To even the most casual observer, the need for a fiduciary standard that assures that any professional who provides financial and investment advice does so in the best interests of the client has never been more apparent. To make sure that need is understood in Washington, groups representing professional associations, state regulators, and consumers are speaking out as a pair of recent actions show.
In the first instance, the Committee for the Fiduciary Standard announced on June 29 its campaign to support extending the authentic fiduciary standard to cover all advisors or brokers who give investment and financial advice, or who ‘hold themselves out’ as doing so. To show support for such a standard, the Committee is urging investors and financial industry professionals who agree with putting investors’ interests first to sign a petition registering that point of view and calling on Congress to put investors’ best interests first.
The Committee is also mounting a campaign to talk to the media about how and why the fiduciary standard requires advisors to adhere to five core principles, but above all to put the client’s best interests first, to provide full and fair disclosure of all important facts, to avoid conflicts of interest, and fully disclose unavoidable conflicts.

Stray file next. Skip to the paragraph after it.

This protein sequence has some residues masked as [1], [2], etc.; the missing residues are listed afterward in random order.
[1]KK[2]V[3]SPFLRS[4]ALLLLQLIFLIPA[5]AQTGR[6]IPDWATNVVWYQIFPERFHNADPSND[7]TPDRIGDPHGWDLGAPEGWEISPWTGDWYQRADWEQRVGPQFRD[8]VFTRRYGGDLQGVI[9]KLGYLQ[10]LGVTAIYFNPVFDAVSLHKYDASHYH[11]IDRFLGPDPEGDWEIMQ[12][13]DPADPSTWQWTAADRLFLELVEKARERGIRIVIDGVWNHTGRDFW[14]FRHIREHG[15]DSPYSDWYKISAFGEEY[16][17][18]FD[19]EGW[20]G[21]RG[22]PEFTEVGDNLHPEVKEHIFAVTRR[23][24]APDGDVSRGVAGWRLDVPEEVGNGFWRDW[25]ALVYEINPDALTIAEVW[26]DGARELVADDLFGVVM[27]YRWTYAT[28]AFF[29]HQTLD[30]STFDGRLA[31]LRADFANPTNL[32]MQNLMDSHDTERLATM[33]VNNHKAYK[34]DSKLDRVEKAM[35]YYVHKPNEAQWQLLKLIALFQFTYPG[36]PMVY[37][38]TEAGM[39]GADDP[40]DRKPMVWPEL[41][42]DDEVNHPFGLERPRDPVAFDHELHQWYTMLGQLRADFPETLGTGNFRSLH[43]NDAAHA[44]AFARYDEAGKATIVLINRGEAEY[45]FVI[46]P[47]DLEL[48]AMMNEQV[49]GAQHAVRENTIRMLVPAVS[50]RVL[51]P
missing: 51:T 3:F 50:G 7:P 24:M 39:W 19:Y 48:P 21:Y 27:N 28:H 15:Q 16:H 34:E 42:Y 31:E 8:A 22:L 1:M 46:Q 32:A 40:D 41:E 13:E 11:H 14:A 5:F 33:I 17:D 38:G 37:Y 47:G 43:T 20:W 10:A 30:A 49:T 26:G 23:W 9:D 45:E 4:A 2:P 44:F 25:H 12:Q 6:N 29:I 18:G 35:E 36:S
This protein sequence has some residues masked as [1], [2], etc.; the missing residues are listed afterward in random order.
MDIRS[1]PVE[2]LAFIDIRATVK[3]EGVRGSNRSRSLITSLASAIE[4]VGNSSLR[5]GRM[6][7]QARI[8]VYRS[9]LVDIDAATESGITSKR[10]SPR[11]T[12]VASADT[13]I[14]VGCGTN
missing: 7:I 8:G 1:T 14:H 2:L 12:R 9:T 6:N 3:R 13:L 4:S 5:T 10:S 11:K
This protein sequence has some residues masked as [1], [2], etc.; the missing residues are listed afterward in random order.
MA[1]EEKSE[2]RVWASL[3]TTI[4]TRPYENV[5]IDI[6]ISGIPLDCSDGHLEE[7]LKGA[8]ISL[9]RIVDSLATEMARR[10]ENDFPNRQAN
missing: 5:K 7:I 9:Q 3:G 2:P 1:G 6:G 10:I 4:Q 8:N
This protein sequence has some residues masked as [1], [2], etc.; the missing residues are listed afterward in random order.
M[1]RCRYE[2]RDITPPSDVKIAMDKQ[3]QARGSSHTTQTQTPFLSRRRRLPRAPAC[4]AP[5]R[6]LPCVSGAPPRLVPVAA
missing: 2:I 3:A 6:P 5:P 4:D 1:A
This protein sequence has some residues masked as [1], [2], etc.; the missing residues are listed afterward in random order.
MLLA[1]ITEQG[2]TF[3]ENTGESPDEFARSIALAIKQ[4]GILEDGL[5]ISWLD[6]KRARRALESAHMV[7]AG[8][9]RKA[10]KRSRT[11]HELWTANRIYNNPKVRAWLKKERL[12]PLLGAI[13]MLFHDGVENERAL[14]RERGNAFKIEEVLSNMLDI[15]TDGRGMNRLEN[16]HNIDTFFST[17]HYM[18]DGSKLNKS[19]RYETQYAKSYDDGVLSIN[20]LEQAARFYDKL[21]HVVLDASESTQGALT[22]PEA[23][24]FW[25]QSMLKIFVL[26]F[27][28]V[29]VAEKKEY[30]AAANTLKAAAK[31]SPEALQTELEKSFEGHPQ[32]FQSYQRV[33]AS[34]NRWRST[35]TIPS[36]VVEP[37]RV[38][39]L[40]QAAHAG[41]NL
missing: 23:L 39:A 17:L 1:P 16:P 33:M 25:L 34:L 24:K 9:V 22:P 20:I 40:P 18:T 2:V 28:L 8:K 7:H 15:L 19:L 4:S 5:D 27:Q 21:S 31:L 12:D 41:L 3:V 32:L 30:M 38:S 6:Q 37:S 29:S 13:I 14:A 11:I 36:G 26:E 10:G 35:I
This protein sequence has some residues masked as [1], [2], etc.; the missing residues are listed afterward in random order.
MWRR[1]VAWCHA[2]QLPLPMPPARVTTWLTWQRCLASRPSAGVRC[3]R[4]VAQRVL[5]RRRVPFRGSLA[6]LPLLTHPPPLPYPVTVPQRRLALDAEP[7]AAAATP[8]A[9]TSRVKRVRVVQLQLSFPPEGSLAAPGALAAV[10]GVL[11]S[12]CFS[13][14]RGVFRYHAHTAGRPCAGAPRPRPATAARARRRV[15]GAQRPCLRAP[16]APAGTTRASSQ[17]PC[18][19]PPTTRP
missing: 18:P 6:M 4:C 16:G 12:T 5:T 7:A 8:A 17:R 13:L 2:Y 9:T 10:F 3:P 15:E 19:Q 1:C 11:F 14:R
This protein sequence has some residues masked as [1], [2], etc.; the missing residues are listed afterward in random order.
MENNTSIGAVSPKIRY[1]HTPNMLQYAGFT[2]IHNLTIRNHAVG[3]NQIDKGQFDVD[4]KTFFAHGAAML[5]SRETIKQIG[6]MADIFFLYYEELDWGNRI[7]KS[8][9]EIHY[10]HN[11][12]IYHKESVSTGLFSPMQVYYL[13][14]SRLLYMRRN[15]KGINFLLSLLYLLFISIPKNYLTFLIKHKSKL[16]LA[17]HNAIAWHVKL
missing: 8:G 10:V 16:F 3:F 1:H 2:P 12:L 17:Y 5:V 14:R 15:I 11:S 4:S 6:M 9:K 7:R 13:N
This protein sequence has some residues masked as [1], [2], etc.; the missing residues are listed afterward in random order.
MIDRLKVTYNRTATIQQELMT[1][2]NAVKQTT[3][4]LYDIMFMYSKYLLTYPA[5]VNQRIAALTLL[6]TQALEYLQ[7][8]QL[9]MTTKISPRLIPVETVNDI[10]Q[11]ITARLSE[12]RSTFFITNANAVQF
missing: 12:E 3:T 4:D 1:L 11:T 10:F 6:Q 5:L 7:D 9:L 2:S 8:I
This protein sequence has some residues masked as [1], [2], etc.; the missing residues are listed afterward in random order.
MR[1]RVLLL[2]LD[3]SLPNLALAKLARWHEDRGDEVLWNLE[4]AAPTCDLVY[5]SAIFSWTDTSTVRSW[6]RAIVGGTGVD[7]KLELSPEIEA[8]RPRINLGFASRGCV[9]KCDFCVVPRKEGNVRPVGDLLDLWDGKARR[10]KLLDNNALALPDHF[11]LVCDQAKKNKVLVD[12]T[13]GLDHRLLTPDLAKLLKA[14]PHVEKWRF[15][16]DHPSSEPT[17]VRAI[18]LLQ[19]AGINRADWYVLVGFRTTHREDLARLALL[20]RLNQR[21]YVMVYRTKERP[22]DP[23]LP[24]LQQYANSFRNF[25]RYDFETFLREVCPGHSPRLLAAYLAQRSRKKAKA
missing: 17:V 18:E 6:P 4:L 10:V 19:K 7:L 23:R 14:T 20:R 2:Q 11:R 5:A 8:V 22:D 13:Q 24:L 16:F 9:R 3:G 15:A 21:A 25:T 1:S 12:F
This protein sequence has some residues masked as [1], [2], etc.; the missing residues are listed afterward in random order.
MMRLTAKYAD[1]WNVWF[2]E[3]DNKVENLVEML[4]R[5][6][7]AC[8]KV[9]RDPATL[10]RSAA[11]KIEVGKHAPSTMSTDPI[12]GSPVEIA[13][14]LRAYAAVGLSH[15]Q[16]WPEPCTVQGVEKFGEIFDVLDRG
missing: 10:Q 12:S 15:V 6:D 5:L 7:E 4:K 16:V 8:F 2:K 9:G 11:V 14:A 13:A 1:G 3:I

Committee member Kate McBride, editor in chief of Wealth Manager Web, said that “Investors typically assume that the investment advice they get is coming from a person who must put clients’ interests first, just like their doctor or lawyer or CPA must. This fiduciary issue is, for investors, perhaps the most important part of the Obama Administration’s June 17 plan for re-regulation.”